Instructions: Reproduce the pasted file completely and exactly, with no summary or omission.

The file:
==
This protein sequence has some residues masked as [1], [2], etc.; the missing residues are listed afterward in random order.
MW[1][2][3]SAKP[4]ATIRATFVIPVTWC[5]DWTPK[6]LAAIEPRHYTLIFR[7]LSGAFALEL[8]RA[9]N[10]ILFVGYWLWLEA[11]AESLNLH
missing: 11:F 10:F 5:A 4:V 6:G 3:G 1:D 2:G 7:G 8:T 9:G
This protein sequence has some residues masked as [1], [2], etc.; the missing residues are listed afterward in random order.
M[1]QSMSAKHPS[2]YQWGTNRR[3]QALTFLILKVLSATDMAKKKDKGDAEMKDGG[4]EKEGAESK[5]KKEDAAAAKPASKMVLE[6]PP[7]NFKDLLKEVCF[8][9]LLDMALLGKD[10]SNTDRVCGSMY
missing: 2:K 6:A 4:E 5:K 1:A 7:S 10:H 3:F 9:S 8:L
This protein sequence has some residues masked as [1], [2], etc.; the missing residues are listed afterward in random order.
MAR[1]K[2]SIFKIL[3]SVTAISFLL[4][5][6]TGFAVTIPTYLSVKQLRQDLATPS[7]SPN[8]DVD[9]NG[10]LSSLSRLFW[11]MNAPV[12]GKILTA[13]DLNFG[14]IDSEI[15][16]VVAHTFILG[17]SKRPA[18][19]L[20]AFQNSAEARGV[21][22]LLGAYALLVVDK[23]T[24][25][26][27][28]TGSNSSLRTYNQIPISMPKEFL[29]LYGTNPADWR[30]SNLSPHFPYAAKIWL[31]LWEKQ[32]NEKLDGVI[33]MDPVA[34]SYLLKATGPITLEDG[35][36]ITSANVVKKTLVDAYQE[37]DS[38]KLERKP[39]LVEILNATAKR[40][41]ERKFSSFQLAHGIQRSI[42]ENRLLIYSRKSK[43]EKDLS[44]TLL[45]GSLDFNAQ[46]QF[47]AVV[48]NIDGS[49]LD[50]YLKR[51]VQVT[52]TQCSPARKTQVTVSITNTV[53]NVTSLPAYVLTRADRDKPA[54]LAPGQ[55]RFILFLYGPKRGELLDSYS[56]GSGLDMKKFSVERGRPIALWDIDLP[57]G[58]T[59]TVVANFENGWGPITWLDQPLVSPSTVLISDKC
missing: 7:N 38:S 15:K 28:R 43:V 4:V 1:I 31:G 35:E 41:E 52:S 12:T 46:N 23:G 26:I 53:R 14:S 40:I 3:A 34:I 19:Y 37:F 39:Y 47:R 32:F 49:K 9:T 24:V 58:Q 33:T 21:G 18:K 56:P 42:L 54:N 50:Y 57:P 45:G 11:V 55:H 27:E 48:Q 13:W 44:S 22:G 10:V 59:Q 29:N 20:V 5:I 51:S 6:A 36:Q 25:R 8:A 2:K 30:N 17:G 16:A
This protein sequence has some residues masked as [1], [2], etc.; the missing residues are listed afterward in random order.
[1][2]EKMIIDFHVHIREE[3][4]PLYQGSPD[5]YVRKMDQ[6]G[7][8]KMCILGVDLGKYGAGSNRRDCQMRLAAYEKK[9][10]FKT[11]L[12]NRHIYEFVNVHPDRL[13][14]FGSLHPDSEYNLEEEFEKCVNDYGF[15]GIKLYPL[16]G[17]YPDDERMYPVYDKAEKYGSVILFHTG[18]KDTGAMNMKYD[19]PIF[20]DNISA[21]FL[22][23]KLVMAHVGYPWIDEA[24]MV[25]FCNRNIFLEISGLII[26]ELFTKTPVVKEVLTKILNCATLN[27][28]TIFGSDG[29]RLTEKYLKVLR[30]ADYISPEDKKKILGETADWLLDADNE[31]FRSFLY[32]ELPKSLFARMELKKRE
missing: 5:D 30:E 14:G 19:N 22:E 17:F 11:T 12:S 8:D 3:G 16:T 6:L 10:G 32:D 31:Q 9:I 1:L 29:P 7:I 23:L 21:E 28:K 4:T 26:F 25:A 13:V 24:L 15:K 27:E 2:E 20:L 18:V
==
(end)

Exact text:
This protein sequence has some residues masked as [1], [2], etc.; the missing residues are listed afterward in random order.
MW[1][2][3]SAKP[4]ATIRATFVIPVTWC[5]DWTPK[6]LAAIEPRHYTLIFR[7]LSGAFALEL[8]RA[9]N[10]ILFVGYWLWLEA[11]AESLNLH
missing: 11:F 10:F 5:A 4:V 6:G 3:G 1:D 2:G 7:G 8:T 9:G
This protein sequence has some residues masked as [1], [2], etc.; the missing residues are listed afterward in random order.
M[1]QSMSAKHPS[2]YQWGTNRR[3]QALTFLILKVLSATDMAKKKDKGDAEMKDGG[4]EKEGAESK[5]KKEDAAAAKPASKMVLE[6]PP[7]NFKDLLKEVCF[8][9]LLDMALLGKD[10]SNTDRVCGSMY
missing: 2:K 6:A 4:E 5:K 1:A 7:S 10:H 3:F 9:S 8:L
This protein sequence has some residues masked as [1], [2], etc.; the missing residues are listed afterward in random order.
MAR[1]K[2]SIFKIL[3]SVTAISFLL[4][5][6]TGFAVTIPTYLSVKQLRQDLATPS[7]SPN[8]DVD[9]NG[10]LSSLSRLFW[11]MNAPV[12]GKILTA[13]DLNFG[14]IDSEI[15][16]VVAHTFILG[17]SKRPA[18][19]L[20]AFQNSAEARGV[21][22]LLGAYALLVVDK[23]T[24][25][26][27][28]TGSNSSLRTYNQIPISMPKEFL[29]LYGTNPADWR[30]SNLSPHFPYAAKIWL[31]LWEKQ[32]NEKLDGVI[33]MDPVA[34]SYLLKATGPITLEDG[35][36]ITSANVVKKTLVDAYQE[37]DS[38]KLERKP[39]LVEILNATAKR[40][41]ERKFSSFQLAHGIQRSI[42]ENRLLIYSRKSK[43]EKDLS[44]TLL[45]GSLDFNAQ[46]QF[47]AVV[48]NIDGS[49]LD[50]YLKR[51]VQVT[52]TQCSPARKTQVTVSITNTV[53]NVTSLPAYVLTRADRDKPA[54]LAPGQ[55]RFILFLYGPKRGELLDSYS[56]GSGLDMKKFSVERGRPIALWDIDLP[57]G[58]T[59]TVVANFENGWGPITWLDQPLVSPSTVLISDKC
missing: 7:N 38:S 15:K 28:R 43:V 4:V 1:I 31:G 35:E 41:E 52:S 12:T 46:N 23:G 26:I 53:R 14:S 40:I 3:A 34:I 19:Y 37:F 39:Y 47:R 32:F 49:K 9:T 24:V 58:Q 33:T 21:G 18:K 56:P 42:L 54:N 50:Y 57:P 45:G 11:V 55:H 27:E 48:Q 13:W 44:S 22:G 10:V 59:Q 29:N 20:V 5:I 51:S 6:A 36:Q 25:R 8:A 2:K 30:N 17:G 16:A
This protein sequence has some residues masked as [1], [2], etc.; the missing residues are listed afterward in random order.
[1][2]EKMIIDFHVHIREE[3][4]PLYQGSPD[5]YVRKMDQ[6]G[7][8]KMCILGVDLGKYGAGSNRRDCQMRLAAYEKK[9][10]FKT[11]L[12]NRHIYEFVNVHPDRL[13][14]FGSLHPDSEYNLEEEFEKCVNDYGF[15]GIKLYPL[16]G[17]YPDDERMYPVYDKAEKYGSVILFHTG[18]KDTGAMNMKYD[19]PIF[20]DNISA[21]FL[22][23]KLVMAHVGYPWIDEA[24]MV[25]FCNRNIFLEISGLII[26]ELFTKTPVVKEVLTKILNCATLN[27][28]TIFGSDG[29]RLTEKYLKVLR[30]ADYISPEDKKKILGETADWLLDADNE[31]FRSFLY[32]ELPKSLFARMELKKRE
missing: 5:D 30:E 14:G 19:N 22:E 17:F 11:T 12:S 8:D 3:G 16:T 6:L 10:G 32:D 31:Q 9:I 1:L 29:P 7:I 23:L 21:E 28:K 4:T 26:F 25:A 13:V 24:L 15:K 27:E 2:E 20:L 18:V